To tell you the truth, I have not dated much in my life. The rule growing up was that I was not allowed to date until I was 16, but by that time I was living with a foster family who wouldn’t allow me to date, period, because they wanted me to marry their son. Of course he always picked up the tab. Can you say #awkward?
Decades ago it was so simple. The man always picked up the check, and he expected nothing in return. He was thrilled at the prospect of simply spending time together. It has become much more complicated. Nowadays a couple has many options, which depends on a whole host of factors (duration of relationship, each person’s financial situation, etc.).
So I decided to list some options with pros and cons. I am not really critiquing them, since I don’t think one size fits all, but thought it might be fun to dissect them individually.
Possibility One: 50/50
-Pros: Obviously going Dutch does have the pro of being an even split – both parties involved pay the exact same amount regardless of what they ordered. When splitting an entree, this option makes particular sense, as it would be rather hard to proportionally divide the check (and makes for some funny mental pictures with a food scale at a restaurant). This option is quick, easy, and thoughtless for you and the waitstaff.
-Cons: Is this option really fair if one person orders three times the amount of the other? Not only does this option ignore or even encourage uneven ordering, but it also fails to account for either person’s financial situation.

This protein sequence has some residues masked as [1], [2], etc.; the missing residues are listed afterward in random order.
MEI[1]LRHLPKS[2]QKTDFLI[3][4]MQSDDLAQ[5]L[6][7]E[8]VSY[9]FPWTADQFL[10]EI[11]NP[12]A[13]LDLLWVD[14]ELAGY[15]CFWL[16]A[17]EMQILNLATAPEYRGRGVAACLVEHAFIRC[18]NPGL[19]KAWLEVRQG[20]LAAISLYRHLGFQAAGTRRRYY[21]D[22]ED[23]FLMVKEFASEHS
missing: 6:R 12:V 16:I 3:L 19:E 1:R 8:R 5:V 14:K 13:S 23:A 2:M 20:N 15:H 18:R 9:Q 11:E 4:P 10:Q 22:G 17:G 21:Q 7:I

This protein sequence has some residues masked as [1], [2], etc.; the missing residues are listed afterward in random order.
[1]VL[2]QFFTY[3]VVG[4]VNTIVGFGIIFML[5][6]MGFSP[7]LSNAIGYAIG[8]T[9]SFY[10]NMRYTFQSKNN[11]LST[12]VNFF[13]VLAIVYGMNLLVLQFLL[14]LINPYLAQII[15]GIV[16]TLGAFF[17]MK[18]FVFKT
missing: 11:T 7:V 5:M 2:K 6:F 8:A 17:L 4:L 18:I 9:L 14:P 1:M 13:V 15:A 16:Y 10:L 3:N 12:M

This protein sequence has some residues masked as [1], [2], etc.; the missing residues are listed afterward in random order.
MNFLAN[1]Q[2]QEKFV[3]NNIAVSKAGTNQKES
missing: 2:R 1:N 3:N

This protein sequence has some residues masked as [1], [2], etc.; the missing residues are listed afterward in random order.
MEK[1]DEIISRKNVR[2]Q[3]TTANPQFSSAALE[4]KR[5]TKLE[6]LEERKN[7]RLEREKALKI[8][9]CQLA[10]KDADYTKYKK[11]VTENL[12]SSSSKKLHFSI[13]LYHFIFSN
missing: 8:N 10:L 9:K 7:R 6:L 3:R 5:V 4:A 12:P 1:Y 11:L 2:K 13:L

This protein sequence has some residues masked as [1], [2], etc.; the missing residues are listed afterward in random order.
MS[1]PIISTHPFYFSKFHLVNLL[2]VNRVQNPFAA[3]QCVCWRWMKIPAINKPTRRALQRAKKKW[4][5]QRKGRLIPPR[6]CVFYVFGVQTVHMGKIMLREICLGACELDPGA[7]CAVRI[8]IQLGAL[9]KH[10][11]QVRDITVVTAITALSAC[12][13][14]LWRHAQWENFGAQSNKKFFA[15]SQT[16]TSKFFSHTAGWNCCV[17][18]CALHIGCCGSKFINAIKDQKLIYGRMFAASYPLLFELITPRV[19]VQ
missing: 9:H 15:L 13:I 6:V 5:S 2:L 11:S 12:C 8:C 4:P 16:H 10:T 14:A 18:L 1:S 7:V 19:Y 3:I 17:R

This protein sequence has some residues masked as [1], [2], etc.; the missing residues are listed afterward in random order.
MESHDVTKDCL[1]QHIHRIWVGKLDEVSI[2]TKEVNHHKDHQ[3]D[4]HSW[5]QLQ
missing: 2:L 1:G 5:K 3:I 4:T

Possibility Two: Pay for what you order.
-Pros: Again, this option seems very fair since you control directly exactly what you will pay. The other person can feast or not, and financially, it doesn’t matter.
-Cons: I am not sure why, but emotionally this option seems selfish. You aren’t sharing a meal, just eating it at the same table. That’s not a problem in itself, but does it symbolize the way money will be handled in other situations?
Possibility Three: The guy pays 100%.
-Pros: Tried and true, very conventional, and has that old-fashioned date feel.
-Cons: Again, does this symbolize the way money will be handled? And will having one party always pay discourage future dates at nice places? And should it? I have always wanted to be taken seriously as an equal, not a dependent, so I worry about how this one looks. Not to mention those jokes about expecting something in return.
Possibility Four: Both people pay roughly in accordance with how much they make.
-Pros: I need to explain this one – if one person makes ten times what the other does, then that person contributes ten times more than the other. That’s an extreme case, but a really probable one is one person earning twice as much as the other. The higher grosser in this case would pay 67% of the bill, while the other would pay 33%. To me, this is the most “fair” option in the sense of fiscally logical. You pay your share according to your own means, taking into consideration both sides’ ability.
-Cons: I don’t think crunching bills on a calculator at dinner is very romantic.
Like I said, I don’t really have the answers on this one. How do you split checks on dates?